West Long Branch, NJ - Hillary Clinton leads Bernie Sanders by 12 points in the upcoming New York Democratic primary. The Monmouth University Poll found that likely voters consider Sanders, who left the state after high school, as much of a New Yorker as Clinton, who has lived in the state for 16 years and was twice elected as its U.S. Senator.
Currently, 51% of likely Democratic primary voters in New York support Clinton compared to 39% who support Sanders. Another 9% do not have a candidate preference with just over a week to go before the election.
The race is basically tied among non-Hispanic white primary voters (48% for Sanders and 46% for Clinton), while Clinton enjoys a large lead among black, Hispanic and other voters (62% to 22%). Clinton holds a significant advantage among voters age 50 and older (57% to 36%), while the race is much closer among voters under 50 (45% for Clinton to 43% for Sanders).
Clinton earns similar levels of support across the state, including Manhattan and the Bronx (52%), Brooklyn and Queens (48%), Staten Island and the metro suburbs of Nassau, Suffolk, Westchester, Rockland, Orange, and Putnam counties (51%), and upstate New York (51%). Sanders performs better upstate (44%) and in the metro suburbs (41%) than he does in Brooklyn/Queens (36%) or Manhattan/Bronx (35%). However, 13% of primary voters in these four New York City boroughs say they do not have a candidate preference.
"It is worth noting that a significant number of minority voters in New York City are undecided. Based on past primaries, these should turn out to be Clinton voters, but Sanders is making an all-out appeal for their support," said Patrick Murray, director of the independent Monmouth University Polling Institute.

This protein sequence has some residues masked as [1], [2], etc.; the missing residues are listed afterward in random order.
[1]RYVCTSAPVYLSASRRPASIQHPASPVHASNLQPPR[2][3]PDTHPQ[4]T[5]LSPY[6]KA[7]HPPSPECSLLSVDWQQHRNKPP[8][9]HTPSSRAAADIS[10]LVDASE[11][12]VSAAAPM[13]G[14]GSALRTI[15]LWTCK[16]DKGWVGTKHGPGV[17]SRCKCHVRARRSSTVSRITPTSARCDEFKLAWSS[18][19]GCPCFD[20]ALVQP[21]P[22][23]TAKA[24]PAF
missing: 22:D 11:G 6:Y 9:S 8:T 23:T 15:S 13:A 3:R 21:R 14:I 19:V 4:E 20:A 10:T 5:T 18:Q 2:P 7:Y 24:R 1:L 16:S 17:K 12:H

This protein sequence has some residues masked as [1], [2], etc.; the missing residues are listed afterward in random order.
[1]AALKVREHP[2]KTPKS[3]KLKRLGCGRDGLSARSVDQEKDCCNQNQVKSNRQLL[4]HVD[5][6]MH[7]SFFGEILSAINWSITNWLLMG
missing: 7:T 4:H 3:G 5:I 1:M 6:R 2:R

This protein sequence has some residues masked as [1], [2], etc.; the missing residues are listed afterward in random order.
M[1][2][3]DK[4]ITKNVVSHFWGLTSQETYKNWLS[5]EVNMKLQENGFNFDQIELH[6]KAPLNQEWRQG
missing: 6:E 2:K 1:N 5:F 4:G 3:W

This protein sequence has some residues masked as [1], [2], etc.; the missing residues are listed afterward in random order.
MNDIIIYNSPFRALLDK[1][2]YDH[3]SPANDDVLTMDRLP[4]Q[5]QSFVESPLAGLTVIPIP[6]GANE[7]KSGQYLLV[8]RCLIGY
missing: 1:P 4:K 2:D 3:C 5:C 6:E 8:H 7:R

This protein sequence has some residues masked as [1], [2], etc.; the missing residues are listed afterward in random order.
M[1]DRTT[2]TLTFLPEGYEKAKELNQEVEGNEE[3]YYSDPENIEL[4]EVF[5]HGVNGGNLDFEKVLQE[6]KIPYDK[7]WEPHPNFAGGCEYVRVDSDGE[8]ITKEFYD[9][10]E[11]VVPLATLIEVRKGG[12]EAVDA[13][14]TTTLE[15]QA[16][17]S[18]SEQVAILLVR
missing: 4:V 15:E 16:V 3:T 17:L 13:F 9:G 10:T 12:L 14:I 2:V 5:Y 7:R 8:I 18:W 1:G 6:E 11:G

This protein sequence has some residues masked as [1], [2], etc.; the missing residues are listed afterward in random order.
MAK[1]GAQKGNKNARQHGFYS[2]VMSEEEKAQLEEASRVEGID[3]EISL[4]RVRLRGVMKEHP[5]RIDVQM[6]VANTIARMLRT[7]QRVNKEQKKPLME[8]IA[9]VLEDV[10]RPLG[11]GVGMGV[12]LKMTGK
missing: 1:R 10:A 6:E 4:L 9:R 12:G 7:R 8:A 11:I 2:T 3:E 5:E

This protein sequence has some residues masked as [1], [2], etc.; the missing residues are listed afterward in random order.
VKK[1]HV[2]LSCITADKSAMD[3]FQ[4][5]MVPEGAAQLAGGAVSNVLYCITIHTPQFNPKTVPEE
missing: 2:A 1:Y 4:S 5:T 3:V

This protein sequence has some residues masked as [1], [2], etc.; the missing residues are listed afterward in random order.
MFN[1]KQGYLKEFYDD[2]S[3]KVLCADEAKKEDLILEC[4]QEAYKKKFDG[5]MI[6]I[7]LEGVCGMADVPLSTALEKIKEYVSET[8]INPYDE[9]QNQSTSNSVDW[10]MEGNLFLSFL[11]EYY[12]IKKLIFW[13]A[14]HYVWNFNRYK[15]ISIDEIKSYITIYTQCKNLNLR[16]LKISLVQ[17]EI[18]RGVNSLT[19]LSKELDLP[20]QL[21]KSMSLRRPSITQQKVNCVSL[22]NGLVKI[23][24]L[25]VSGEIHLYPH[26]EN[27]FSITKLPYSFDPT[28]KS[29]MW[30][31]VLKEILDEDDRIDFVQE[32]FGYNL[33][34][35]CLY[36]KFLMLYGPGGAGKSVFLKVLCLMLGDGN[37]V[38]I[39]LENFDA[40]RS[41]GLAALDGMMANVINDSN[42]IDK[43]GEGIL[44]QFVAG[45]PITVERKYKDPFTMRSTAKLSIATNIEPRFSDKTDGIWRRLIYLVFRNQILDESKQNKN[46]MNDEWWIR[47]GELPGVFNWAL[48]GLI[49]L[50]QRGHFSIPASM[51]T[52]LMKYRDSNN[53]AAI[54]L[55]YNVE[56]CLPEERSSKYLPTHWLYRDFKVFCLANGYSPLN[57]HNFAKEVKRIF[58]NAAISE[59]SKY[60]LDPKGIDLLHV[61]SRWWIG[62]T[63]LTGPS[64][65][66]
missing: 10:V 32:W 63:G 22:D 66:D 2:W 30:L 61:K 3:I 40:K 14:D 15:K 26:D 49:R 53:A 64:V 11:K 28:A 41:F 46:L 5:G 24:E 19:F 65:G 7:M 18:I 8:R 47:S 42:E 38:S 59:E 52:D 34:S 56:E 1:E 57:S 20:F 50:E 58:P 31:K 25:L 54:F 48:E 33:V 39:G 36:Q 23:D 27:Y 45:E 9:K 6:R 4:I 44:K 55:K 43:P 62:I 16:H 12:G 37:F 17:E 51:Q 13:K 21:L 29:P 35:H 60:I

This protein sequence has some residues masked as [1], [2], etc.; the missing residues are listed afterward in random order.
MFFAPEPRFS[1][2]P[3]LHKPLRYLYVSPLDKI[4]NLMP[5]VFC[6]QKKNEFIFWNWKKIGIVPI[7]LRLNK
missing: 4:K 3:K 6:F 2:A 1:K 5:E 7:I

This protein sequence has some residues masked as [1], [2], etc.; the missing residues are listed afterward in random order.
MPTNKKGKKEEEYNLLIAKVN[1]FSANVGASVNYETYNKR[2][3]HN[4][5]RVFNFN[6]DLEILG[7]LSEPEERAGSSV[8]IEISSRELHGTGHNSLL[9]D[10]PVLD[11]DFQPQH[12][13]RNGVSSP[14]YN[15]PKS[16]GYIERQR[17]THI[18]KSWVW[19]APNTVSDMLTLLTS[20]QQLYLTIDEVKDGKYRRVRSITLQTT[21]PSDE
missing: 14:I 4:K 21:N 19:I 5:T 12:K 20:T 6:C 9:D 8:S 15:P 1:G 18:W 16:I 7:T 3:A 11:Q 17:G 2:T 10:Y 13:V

Clinton's service as New York's senator helped sweep her to a 17 point victory over Barack Obama in the 2008 primary. She still receives largely positive marks from primary voters for her time in the Senate - 28% say she did an excellent job and 42% say she did a good job, compared to 20% who say she did an only fair job and just 7% who say she did a poor job.
It does not appear, however, that her time in office gives her much of a home state advantage over Sanders, a native son who moved out of Brooklyn after high school. Just 3-in-10 primary voters (29%) say they definitely consider Clinton to be a New Yorker, while 32% say they think of her as somewhat of a New Yorker. Another 35% say they do not really think of her as a New Yorker. The results for Sanders, who has represented Vermont in Congress for more than two decades, are similar. Nearly 3-in-10 primary voters (28%) say they definitely consider Sanders to be a New Yorker, while 30% say they think of him as somewhat of a New Yorker. Another 33% say they do not really think of him as a New Yorker.
"I'm sure the Clinton camp was hoping for a much bigger lead in her adopted home state, but any such advantage appears to be limited against Sanders," said Murray.
A majority of likely Democratic primary voters (54%) say they are certain about their vote choice, with slightly more Sanders supporters (65%) than Clinton supporters (56%) saying their choice is locked in. Another 24% have a strong preference but are willing to change their minds, 6% have only a slight preference, and 16% say they really are undecided even if they name a candidate choice.